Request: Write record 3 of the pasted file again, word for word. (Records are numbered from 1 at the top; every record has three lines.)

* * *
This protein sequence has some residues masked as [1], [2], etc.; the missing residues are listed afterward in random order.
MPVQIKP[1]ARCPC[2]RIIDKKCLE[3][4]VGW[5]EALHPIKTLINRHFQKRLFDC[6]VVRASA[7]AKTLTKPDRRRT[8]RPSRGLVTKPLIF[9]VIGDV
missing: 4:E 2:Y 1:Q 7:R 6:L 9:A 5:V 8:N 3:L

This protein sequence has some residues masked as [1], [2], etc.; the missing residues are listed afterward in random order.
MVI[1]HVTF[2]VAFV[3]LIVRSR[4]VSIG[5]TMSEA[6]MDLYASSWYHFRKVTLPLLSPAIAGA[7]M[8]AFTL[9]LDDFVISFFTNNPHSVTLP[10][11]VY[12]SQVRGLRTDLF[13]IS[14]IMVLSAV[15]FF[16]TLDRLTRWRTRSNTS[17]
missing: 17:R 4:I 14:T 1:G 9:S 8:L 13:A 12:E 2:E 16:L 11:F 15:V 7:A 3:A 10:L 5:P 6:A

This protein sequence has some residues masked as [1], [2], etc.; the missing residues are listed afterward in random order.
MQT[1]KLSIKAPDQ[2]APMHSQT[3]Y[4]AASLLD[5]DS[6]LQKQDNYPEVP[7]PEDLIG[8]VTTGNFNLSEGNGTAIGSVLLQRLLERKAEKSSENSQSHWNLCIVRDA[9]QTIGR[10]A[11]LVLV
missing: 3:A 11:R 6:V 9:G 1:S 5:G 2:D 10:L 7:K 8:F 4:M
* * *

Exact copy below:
This protein sequence has some residues masked as [1], [2], etc.; the missing residues are listed afterward in random order.
MQT[1]KLSIKAPDQ[2]APMHSQT[3]Y[4]AASLLD[5]DS[6]LQKQDNYPEVP[7]PEDLIG[8]VTTGNFNLSEGNGTAIGSVLLQRLLERKAEKSSENSQSHWNLCIVRDA[9]QTIGR[10]A[11]LVLV
missing: 3:A 11:R 6:V 9:G 1:S 5:G 2:D 10:L 7:K 8:F 4:M